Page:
This site uses cookies to deliver our services, improve performance, for analytics, and (if not signed in) for advertising. By using LibraryThing you acknowledge that you have read and understand our Terms of Service and Privacy Policy. Your use of the site and services is subject to these policies and terms.
Hide this

Results from Google Books

Click on a thumbnail to go to Google Books.

A Night for Screaming / Any Woman He Wanted…

A Night for Screaming / Any Woman He Wanted (Stark House Noir Classics)

by Harry Whittington

MembersReviewsPopularityAverage ratingConversations
811,035,133 (4)None



Sign up for LibraryThing to find out whether you'll like this book.

No current Talk conversations about this book.

I recently read a comment somewhere -- and I can't remember where -- to the effect that anyone who hadn't read any Harrington was really a hardboiled/noir ignoramus, so I decided I'd better fill this egregious gap in my knowledge. That led me to this double volume . . . and to the urge to say a very loud thank you in absentia to whoever it was who made that comment. Really I'd prefer to give this 4.5 stars rather than just 4.

The first novel, A Night for Screaming (1960), sees younger cop Mitch Walker on the run from a false murder charge but more importantly from his own ex-partner Fred Palmer, a brutally sadistic cop whose torturous methods Mitch would rather die than experience first hand. Mitch finds refuge on the vast plantation/livestock farm run, using largely prison labour, by another brutal man, Barton M. Cassel. Cassel knows Mitch is on the run, and uses that fact to blackmail him into participating into an insurance scam, a plot that will also enable Cassel to frame Mitch for murdering the reluctant lover of Cassel's hot young wife Eve. Complicating matters is that Eve has now set her lustful sights on Mitch . . . After a relatively slow start in classic noir territory -- a small town diner, a pretty but faded waitress with a heart of gold, a pair of corrupt, bullying cops -- but then starts accelerating, until eventually the pages (of which there aren't all that many) are sort of sizzling past. I reached the tale's end gasping and much sooner than I'd anticipated.

Golly. Follow that!

The long, absorbing and erudite introduction to this volume by David Laurence Wilson gives the impression that the second novel, Any Woman He Wanted (1961, as by Whit Harrison), is a pretty insignificant piece by comparison, a novel in which Whittington's normally deft touch slipped a little. By contrast, I think I enjoyed even more than I did A Night for Screaming. Disillusioned, embittered, too-often brutal homicide cop Mike Ballard has little reason to like DA Tom Flynn, even though Flynn is a rare honest man trying to clean up a dirty town. Four years ago, Mike infiltrated the town's largest mob and brought it down; all Flynn could see was that Mike was in cahoots with mobsters, and he pursued him for it -- which is why Mike is currently on the lowest detective rung rather than in a senior position within the PD. Just to make matters worse, seven years ago Flynn married the love of Mike's life, Carolyn. But then Flynn is murdered and suddenly everyone's overeager to insist he committed suicide; and soon other honest cops who were involved in the investigation are being killed too, their cause of death likewise being covered up. When Mike's drinking friend The Greek is threatened and no one in the PD seems overly interested in giving him police protection, Mike at last decides to strike back against the crime overlords and their high-placed puppets. He finds the trail -- which soon becomes a trail of corpses -- leads far closer to the Flynn family and his own life than he could have imagined . . .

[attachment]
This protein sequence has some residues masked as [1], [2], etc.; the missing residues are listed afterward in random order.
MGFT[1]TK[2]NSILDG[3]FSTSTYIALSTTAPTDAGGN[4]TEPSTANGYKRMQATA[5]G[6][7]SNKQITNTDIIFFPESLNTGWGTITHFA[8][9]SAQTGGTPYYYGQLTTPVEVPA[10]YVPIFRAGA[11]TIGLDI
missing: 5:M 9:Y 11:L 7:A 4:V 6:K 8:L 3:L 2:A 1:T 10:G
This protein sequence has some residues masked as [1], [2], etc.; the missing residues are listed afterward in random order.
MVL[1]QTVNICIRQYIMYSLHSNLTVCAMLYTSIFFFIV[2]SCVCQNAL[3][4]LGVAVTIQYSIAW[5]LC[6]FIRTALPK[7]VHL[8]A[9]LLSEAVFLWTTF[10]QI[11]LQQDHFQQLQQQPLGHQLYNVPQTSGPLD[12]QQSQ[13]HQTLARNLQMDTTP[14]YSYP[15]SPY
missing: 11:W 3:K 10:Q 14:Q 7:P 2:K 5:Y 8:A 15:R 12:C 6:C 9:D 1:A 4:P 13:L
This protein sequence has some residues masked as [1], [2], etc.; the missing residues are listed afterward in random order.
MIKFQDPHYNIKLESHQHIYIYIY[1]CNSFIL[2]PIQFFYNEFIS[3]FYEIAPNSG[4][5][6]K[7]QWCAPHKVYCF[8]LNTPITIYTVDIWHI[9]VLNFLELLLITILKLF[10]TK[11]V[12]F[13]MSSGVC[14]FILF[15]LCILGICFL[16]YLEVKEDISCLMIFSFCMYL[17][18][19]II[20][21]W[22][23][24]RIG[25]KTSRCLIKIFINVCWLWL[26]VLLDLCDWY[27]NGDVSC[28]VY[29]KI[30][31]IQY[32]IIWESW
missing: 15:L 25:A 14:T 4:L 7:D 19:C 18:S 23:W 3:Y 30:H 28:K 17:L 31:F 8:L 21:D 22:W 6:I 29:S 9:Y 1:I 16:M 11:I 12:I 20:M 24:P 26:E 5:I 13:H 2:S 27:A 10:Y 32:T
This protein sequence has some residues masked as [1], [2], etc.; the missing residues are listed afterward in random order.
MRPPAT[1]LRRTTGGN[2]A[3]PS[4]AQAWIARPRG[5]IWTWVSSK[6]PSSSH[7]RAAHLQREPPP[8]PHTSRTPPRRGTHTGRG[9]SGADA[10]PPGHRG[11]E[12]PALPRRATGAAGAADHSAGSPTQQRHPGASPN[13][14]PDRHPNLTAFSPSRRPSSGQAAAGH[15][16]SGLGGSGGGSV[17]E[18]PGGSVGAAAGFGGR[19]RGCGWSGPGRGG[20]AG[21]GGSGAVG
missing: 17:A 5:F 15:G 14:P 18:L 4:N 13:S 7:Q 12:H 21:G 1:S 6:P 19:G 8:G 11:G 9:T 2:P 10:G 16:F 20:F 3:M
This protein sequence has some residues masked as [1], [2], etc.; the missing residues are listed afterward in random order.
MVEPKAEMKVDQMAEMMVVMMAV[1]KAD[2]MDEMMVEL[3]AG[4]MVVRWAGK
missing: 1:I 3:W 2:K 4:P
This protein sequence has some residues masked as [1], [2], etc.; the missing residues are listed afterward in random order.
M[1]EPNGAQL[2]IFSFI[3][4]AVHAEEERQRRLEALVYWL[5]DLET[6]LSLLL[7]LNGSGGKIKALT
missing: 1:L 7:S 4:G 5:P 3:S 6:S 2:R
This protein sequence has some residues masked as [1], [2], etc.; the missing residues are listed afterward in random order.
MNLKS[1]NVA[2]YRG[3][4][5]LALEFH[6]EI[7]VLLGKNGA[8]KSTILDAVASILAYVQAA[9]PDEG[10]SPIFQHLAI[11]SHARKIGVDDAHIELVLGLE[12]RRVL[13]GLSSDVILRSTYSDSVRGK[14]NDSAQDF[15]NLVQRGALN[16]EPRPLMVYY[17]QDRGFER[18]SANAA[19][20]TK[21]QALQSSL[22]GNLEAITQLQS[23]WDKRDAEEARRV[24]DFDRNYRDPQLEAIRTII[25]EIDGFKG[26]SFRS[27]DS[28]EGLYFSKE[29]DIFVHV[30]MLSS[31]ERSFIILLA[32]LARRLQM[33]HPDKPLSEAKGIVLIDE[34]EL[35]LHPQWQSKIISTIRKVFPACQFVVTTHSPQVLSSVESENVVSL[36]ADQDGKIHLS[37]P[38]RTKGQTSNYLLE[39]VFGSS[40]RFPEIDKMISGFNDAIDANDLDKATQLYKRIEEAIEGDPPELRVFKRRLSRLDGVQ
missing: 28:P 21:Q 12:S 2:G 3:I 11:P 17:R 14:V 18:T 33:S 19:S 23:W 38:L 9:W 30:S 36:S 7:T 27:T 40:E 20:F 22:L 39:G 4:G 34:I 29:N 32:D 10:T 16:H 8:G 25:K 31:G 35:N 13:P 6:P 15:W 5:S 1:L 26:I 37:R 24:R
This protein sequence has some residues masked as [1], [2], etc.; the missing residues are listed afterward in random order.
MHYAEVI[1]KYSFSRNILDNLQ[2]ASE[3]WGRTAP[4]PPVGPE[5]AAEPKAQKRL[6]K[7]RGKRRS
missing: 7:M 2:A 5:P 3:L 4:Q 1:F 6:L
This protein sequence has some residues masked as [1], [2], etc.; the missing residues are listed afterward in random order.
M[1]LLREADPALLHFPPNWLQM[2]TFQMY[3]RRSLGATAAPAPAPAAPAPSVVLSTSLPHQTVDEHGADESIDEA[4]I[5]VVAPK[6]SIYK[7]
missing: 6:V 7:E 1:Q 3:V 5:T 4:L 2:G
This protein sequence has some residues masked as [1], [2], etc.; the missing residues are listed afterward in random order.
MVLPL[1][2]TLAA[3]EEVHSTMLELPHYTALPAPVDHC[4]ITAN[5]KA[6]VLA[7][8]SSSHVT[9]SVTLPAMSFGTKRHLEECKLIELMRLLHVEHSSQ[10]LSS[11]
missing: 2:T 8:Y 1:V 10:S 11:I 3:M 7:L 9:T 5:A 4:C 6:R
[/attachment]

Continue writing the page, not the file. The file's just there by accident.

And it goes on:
Mike isn't a character you're intended to like, with his tendency to default to violence at the drop of a hat, but he has the same kind of ethical integrity (and sexual moral code) as, say, Travis McGee in the John D. MacDonald novels. But he's a hero nevertheless . . . just not a hero you would yourself want to be.

Both novels have some great noirish lines ("They're all here. Not only his family, but everybody who ever hated Tom Flynn has shown up today [for the funeral]. I never saw so many black suits, and black ties -- and black dirty hearts" [p185]) as well as some lapses ("She still didn't see the hot eyes melting and running all over her" [p191]}, and Whittington has an irritating faux-characterization tic of describing people who're suffering spiritual malaise in terms of physical sickness ("The illness inside Ernie had turned his face a nice ash-gray" [p187]); further, the text has more typos than even a labour of love should have.

But these are minor carps. Go read.

( )
  JohnGrant1 | Aug 11, 2013 |
no reviews | add a review
You must log in to edit Common Knowledge data.
For more help see the Common Knowledge help page.
Series (with order)
Canonical title
Original title
Alternative titles
Original publication date
Important places
Important events
Related movies
Awards and honors
First words
Last words
Disambiguation notice
This is two novels; it should not be combined with either of the individual novels.
Publisher's editors
Publisher series
Original language

References to this work on external resources.

Wikipedia in English


Book description
Haiku summary

No descriptions found.

No library descriptions found.

Quick Links

Popular covers


Average: (4)
4 2

Is this you?

Become a LibraryThing Author.


About | Contact | Privacy/Terms | Help/FAQs | Blog | Store | APIs | TinyCat | Legacy Libraries | Early Reviewers | Common Knowledge | 126,537,075 books! | Top bar: Always visible